By Dave Hunter
A CHARITY set up to help rural pubs introduce community services has ambitions to expand across Scotland in the coming years after two successful projects in the Scottish Borders.
Pub is the Hub was launched by Prince Charles in 2001 and completed its first project in 2002. Since then the charity has helped licensees in England and Wales to introduce a range of services in their rural premises, including shops and post offices. Assistance has included advice and financial support.
The charity expanded into Scotland in early 2016 through a partnership with the Scottish Government and Scottish Borders Council. Holyrood allocated £30,000 to the charity, using the Scottish Borders as a pilot scheme; the funds are allocated by Pub is the Hub and Scottish Borders Council, with a spend of between £3500 and £4000 per project.
Currently, the initiative is limited to the Scottish Borders and will need approval from the Scottish Government before it is extended to further areas.
The first Scottish project saw the Allan Ramsay Hotel in Carlops host a festival in honour of Scottish poet Allan Ramsay, as well as introducing a range of Ramsay-themed resources for the community, such as a selection of the poet’s key works.
That scheme was followed earlier this year by a project with the Clovenfords Hotel in Galashiels. In that instance, the hotel’s lessee had taken on the premises just as the local shop had shut; working with Pub is the Hub, the operator introduced an indoor market in the hotel’s dining room.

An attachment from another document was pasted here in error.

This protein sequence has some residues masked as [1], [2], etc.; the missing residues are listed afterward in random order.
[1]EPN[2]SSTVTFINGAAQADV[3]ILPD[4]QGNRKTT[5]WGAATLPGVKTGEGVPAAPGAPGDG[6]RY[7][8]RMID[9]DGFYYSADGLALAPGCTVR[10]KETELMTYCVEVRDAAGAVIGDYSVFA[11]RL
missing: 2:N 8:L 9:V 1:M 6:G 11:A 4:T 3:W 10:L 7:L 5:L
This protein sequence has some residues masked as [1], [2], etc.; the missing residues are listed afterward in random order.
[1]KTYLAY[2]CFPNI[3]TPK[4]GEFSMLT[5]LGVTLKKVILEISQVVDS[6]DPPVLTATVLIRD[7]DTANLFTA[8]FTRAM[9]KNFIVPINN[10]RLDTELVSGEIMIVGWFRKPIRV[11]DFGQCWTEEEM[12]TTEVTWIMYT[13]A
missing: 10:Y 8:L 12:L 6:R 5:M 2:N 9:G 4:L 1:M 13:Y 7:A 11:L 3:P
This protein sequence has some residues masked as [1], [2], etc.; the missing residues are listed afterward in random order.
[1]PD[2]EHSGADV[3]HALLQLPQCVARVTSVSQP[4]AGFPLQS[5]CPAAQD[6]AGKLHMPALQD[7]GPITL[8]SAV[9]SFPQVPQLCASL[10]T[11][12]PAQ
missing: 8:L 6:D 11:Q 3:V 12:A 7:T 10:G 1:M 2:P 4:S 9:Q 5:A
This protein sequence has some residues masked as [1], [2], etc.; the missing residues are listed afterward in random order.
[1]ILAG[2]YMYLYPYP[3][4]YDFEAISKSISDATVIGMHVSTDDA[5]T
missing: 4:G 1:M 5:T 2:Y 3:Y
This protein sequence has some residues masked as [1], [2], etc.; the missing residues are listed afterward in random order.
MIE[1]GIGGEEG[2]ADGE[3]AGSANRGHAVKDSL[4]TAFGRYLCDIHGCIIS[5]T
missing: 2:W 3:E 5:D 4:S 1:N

Pub is the Hub’s Scottish advisor, Gordon Izatt, said he is currently in talks with another 15 licensees in the Scottish Borders, who are at various stages of their own projects.
Izatt told SLTN that, while the charity is currently focused on the Scottish Borders, he thinks there is demand across Scotland.
“It is clear to me, from approaches I’ve had both directly and indirectly, that other pubs within Scotland are keen to do the same thing,” he said.
A spokeswoman for the Scottish Government said the scheme is “still in its early stages”.
“Once this stage is complete we will review the outcome and consider the possibility of rolling out the programme in other parts of Scotland,” she said.